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Crude oil supply far outstrips motorist demand, analysts say

ENERGY

California could see $2.75 a gallon -- and the nation $2.50 a gallon or less -- before July is over. Supplies are growing as people are staying off the road even with the summer driving season underway.

July 10, 2009|Ronald D. White

Crude oil briefly fell below the key trading threshold of $60 a barrel Thursday before rallying to positive territory for the first time in six days.

And with motorists driving less and supplies growing even though the summer driving season is underway, some analysts are predicting $2.75 a gallon gasoline in California and $2.50 a gallon or less nationally before July comes to an end.

The supply of gasoline in the U.S. was climbing, beating the volume that had built up before prices crashed last year, according to the Energy Department's analysis released this week.

The low demand "was most noticeable in states like California, Nevada and Arizona," said Tom Kloza, chief oil analyst for the Oil Price Information Service, or OPIS, in Wall, N.J., who was predicting the big drop in retail gasoline prices.

California's widely publicized budget deficit was adding to the deep financial uncertainty of motorists and helping to rein in their driving even more, Kloza said.

"The good news is cheaper gasoline for the rest of the month. The bad news is state IOUs and your 401(k)," he said.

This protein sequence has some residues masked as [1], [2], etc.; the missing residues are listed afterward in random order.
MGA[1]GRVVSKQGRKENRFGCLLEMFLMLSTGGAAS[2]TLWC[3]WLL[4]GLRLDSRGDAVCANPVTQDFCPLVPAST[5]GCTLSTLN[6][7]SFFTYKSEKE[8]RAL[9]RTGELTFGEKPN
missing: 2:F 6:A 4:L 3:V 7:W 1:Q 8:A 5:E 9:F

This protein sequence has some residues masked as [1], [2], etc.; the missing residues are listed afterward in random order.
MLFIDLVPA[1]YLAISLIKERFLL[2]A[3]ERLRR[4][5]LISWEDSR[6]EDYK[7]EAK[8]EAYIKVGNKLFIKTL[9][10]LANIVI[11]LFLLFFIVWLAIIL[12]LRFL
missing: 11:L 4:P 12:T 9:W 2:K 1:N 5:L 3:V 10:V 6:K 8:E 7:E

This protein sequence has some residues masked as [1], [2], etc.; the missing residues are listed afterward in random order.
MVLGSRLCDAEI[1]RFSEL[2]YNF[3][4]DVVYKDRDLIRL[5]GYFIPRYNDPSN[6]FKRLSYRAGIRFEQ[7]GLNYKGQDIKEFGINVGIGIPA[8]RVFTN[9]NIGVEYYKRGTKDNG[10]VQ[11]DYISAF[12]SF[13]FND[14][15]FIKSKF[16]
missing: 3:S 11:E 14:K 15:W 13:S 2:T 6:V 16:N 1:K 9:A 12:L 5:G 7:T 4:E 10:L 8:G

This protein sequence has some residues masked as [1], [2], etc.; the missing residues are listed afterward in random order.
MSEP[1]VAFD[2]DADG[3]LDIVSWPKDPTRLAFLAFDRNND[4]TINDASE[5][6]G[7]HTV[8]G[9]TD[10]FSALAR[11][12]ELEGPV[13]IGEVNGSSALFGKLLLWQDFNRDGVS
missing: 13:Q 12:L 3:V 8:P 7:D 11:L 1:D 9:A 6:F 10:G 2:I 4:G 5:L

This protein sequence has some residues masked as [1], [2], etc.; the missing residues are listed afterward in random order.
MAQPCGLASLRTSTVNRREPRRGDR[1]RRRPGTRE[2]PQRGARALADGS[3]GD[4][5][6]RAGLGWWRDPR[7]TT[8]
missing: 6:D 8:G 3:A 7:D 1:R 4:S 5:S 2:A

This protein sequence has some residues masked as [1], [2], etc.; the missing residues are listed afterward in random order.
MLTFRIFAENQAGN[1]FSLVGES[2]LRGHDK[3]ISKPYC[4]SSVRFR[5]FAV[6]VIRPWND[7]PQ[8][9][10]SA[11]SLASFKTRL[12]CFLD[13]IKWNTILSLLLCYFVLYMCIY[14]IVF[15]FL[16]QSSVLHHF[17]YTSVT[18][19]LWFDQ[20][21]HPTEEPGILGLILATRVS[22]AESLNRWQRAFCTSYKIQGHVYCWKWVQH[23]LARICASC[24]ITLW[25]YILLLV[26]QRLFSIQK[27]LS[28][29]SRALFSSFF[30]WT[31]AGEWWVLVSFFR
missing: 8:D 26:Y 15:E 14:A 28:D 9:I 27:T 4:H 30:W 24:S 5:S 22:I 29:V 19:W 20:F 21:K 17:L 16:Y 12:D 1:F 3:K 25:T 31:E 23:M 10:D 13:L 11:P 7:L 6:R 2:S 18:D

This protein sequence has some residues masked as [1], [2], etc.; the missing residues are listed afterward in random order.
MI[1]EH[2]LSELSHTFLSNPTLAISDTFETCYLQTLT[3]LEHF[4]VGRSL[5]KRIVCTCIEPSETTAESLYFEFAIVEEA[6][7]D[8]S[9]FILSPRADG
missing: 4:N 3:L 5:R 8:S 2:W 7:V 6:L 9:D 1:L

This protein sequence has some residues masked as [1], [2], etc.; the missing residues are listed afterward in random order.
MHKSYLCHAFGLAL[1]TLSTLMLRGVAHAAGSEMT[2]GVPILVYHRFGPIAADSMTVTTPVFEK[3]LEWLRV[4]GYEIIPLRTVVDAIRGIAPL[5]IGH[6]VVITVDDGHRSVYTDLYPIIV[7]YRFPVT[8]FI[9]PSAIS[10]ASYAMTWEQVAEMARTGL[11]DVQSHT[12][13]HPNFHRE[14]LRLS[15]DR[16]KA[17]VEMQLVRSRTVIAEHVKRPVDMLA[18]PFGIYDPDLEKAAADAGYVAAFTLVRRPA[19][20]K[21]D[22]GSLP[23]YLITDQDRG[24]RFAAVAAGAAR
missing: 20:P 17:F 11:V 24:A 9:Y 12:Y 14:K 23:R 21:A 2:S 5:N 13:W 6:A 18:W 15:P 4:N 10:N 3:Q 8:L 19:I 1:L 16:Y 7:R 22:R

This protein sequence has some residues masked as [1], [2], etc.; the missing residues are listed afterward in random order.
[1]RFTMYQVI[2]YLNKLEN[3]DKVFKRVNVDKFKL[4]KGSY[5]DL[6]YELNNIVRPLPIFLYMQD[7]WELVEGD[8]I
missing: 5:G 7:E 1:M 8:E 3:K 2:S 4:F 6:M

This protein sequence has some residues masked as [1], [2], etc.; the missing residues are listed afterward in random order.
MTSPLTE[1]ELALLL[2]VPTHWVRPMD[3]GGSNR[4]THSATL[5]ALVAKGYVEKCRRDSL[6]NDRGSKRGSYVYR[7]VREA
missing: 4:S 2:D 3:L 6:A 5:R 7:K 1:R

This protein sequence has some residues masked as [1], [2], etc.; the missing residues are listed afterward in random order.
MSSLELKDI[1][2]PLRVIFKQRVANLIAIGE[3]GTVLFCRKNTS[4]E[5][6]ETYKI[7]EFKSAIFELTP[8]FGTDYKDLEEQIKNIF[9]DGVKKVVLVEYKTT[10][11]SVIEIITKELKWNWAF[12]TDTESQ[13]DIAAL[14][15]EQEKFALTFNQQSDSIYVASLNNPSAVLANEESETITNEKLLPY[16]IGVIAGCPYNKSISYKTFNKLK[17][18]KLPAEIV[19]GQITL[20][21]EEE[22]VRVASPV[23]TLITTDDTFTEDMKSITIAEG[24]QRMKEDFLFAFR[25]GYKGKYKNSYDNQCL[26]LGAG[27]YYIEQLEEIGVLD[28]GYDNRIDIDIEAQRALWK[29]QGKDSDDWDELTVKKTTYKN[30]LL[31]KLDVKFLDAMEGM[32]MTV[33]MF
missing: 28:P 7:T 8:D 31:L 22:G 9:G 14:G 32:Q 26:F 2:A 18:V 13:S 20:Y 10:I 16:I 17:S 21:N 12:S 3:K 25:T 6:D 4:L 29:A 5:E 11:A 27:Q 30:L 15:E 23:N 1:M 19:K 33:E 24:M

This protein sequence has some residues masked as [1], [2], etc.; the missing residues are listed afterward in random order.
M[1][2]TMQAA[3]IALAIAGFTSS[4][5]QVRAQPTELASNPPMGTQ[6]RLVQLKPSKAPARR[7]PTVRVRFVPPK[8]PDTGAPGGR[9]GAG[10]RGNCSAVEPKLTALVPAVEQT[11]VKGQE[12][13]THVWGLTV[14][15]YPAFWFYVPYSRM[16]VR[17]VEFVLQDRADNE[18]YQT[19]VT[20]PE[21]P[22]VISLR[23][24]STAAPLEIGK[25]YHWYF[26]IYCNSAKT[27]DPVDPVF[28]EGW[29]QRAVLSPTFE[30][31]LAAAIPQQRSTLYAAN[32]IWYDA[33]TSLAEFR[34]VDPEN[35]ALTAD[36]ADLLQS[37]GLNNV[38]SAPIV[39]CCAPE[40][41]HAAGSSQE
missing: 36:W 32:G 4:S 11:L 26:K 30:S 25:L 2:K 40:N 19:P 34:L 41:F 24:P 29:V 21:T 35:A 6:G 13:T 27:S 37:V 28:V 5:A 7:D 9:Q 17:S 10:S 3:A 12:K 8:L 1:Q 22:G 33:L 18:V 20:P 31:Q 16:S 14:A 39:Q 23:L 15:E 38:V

Crude oil supplies in the U.S. were running 53.4 million barrels ahead of last year, with 347.3 million barrels on July 3, the Energy Department said. Gasoline inventory rose 1.9 million barrels to 213.1 million barrels.

On Thursday, the average price of a gallon of gasoline in California was $2.939, according to OPIS, which with Wright Express tracks prices through about 100,000 daily credit card transactions at service stations across the U.S. That was about 4.6 cents below the week-ago price, and $1.613 lower than in July 2008, when gasoline prices neared their all-time record.

OPIS said the national average Thursday was $2.580 a gallon, 4.9 cents below the week-ago price and $1.528 a gallon below the year-ago price.

The OPIS numbers are posted every day on AAA's www.fuelgaugereport.com website.

Oil's direction was less clear Thursday, but some analysts said a close below $60 a barrel could lead to a repeat of last year's oil collapse, possibly dragging down futures prices as low as $20 a barrel.

Crude oil futures for August delivery closed up 27 cents to $60.41 a barrel on the New York commodities market after trading as low as $59.25 during the day.

Oil is down about 17.7% since trading as high as $73.38 on June 30.

"There are concerns that the green shoots of economic recovery are withering and oil could go a lot lower," said Phil Flynn, vice president and senior market analyst for Alaron Trading Corp. in Chicago.

Some analysts also cited vast amounts of crude stored on supertankers at offshore locations, warning that oil could plummet if storage costs rise or if investors think that oil in future months will be worth less. They would then be encouraged to dump that oil back onto an already oversupplied market.

But other experts strongly disagreed. They said that oil hovering around $60 could quickly go higher when the recovery from the global recession finally gets underway.

"We believe the recovery scenario will take place in the first half of 2010. Demand will reestablish itself," said James DiGeorgia, editor of Gold and Energy Advisor.

--

ron.white@latimes.com

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